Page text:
TOBY: That's a you know what, though? Just like everything else, the rap that they get is a little overrated. I know there's a lost I know there's a big syndicate of lefty, haters out there that do their own agenda, but you'd be surprised, Glenn, how many of the great, famous people walk up to me. I've always got my gloves off and my fists up ready to go if they come attacking, but you'd be surprised how many walk up, are kind, thanks for supporting our troops. I go, why don't you? They say, we've got to work.

GLENN: It's amazing to me. Somebody asked me to speak at a group of about 70 students, do you remember? It was like 70 big Hollywood names. They were having a private dinner. It was kind of like, quiet, I couldn't do it because my daughter's play was the night of that get together so I couldn't go out there, but they have told me the same thing. A lot of people in Hollywood would like to say something, but the power structure is run by these crazy whack job progressives that you just you won't work again.

TOBY: No, you won't, and they speak out you know, it's a shame that we can't support our own military, I mean, without being war mongering and, you know, I knew after 911 that our government was making plans to go into Afghanistan and the world voted that way. We have Allied forces in Afghanistan, but the second that Iraq opened up, they don't talk about Afghanistan, they just hate on Iraq and there's some people that don't even believe we should have a military. I just think it's ridiculous that you shouldn't be able to defend yourself.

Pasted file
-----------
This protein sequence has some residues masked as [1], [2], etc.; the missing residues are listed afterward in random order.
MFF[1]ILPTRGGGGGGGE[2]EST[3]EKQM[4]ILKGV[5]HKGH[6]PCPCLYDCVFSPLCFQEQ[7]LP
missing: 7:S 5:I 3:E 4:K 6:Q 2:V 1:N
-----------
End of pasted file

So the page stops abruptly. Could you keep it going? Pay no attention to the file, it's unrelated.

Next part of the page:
GLENN: You know, I saw something that you said the other day where you said, the biggest mistake in Iraq was made by George Bush, the first one, and I thought because I remember when that happened and we didn't go in, and finish the job. I thought, we're going to pay for this. I mean, we're going to have to do it again.

TOBY: Well, we had approval. He had invaded Kuwait and at the time you know we hadn't had the terrorists attacks. And at the time, the world was always call on America when you want to prove something, and soon as the world all agreed that Kuwait was getting that there was probably genocide and mass murders going to take place, then while we had the world's attention, they should have, instead of losing boys going in there and liberating Kuwait, you know, they should have done the deed then instead of waiting here and having to go in and do it now for whatever reason.